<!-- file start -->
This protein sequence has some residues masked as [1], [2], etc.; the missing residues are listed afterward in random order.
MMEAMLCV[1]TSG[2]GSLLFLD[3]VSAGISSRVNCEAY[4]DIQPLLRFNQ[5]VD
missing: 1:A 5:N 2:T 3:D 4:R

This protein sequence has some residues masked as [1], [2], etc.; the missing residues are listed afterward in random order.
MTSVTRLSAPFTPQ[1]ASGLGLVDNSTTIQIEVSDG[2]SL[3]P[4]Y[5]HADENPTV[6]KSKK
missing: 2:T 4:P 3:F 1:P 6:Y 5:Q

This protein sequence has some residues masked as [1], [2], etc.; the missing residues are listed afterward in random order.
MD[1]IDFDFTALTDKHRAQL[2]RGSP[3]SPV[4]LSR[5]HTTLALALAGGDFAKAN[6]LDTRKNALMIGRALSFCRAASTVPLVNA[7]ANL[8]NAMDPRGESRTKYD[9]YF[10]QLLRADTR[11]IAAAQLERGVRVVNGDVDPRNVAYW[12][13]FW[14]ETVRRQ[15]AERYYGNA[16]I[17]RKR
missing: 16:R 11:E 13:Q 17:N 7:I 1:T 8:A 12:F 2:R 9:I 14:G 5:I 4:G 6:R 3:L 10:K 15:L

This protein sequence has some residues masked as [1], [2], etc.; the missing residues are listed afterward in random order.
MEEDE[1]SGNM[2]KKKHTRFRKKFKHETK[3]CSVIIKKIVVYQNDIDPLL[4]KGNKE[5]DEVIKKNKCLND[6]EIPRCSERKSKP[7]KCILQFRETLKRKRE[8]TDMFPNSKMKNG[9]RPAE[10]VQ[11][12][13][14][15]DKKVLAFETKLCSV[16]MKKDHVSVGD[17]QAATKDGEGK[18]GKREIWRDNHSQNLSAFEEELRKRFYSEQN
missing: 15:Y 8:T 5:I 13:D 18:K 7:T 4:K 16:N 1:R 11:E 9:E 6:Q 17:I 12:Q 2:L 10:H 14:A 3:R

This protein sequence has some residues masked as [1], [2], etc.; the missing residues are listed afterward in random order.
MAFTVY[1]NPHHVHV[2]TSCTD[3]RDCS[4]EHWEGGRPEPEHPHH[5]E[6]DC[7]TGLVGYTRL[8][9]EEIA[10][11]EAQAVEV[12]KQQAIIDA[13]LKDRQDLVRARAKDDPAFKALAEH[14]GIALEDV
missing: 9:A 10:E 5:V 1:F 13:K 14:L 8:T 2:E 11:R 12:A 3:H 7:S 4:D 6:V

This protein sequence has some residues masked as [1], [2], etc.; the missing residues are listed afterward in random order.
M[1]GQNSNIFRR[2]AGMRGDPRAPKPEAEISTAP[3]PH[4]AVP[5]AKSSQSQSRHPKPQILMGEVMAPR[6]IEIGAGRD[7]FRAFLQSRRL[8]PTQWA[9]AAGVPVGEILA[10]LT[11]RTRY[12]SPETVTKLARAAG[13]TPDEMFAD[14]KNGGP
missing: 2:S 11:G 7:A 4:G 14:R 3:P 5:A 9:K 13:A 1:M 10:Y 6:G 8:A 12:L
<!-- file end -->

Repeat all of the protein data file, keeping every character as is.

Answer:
This protein sequence has some residues masked as [1], [2], etc.; the missing residues are listed afterward in random order.
MMEAMLCV[1]TSG[2]GSLLFLD[3]VSAGISSRVNCEAY[4]DIQPLLRFNQ[5]VD
missing: 1:A 5:N 2:T 3:D 4:R

This protein sequence has some residues masked as [1], [2], etc.; the missing residues are listed afterward in random order.
MTSVTRLSAPFTPQ[1]ASGLGLVDNSTTIQIEVSDG[2]SL[3]P[4]Y[5]HADENPTV[6]KSKK
missing: 2:T 4:P 3:F 1:P 6:Y 5:Q

This protein sequence has some residues masked as [1], [2], etc.; the missing residues are listed afterward in random order.
MD[1]IDFDFTALTDKHRAQL[2]RGSP[3]SPV[4]LSR[5]HTTLALALAGGDFAKAN[6]LDTRKNALMIGRALSFCRAASTVPLVNA[7]ANL[8]NAMDPRGESRTKYD[9]YF[10]QLLRADTR[11]IAAAQLERGVRVVNGDVDPRNVAYW[12][13]FW[14]ETVRRQ[15]AERYYGNA[16]I[17]RKR
missing: 16:R 11:E 13:Q 17:N 7:I 1:T 8:A 12:F 2:R 9:I 14:G 5:I 4:G 6:R 3:L 10:K 15:L

This protein sequence has some residues masked as [1], [2], etc.; the missing residues are listed afterward in random order.
MEEDE[1]SGNM[2]KKKHTRFRKKFKHETK[3]CSVIIKKIVVYQNDIDPLL[4]KGNKE[5]DEVIKKNKCLND[6]EIPRCSERKSKP[7]KCILQFRETLKRKRE[8]TDMFPNSKMKNG[9]RPAE[10]VQ[11][12][13][14][15]DKKVLAFETKLCSV[16]MKKDHVSVGD[17]QAATKDGEGK[18]GKREIWRDNHSQNLSAFEEELRKRFYSEQN
missing: 15:Y 8:T 5:I 13:D 18:K 7:T 4:K 16:N 1:R 11:E 9:E 6:Q 17:I 12:Q 2:L 10:H 14:A 3:R

This protein sequence has some residues masked as [1], [2], etc.; the missing residues are listed afterward in random order.
MAFTVY[1]NPHHVHV[2]TSCTD[3]RDCS[4]EHWEGGRPEPEHPHH[5]E[6]DC[7]TGLVGYTRL[8][9]EEIA[10][11]EAQAVEV[12]KQQAIIDA[13]LKDRQDLVRARAKDDPAFKALAEH[14]GIALEDV
missing: 9:A 10:E 5:V 1:F 13:K 14:L 8:T 2:E 11:R 12:A 3:H 7:S 4:D 6:V

This protein sequence has some residues masked as [1], [2], etc.; the missing residues are listed afterward in random order.
M[1]GQNSNIFRR[2]AGMRGDPRAPKPEAEISTAP[3]PH[4]AVP[5]AKSSQSQSRHPKPQILMGEVMAPR[6]IEIGAGRD[7]FRAFLQSRRL[8]PTQWA[9]AAGVPVGEILA[10]LT[11]RTRY[12]SPETVTKLARAAG[13]TPDEMFAD[14]KNGGP
missing: 2:S 11:G 7:A 4:G 14:R 3:P 5:A 9:K 13:A 1:M 10:Y 6:G 8:A 12:L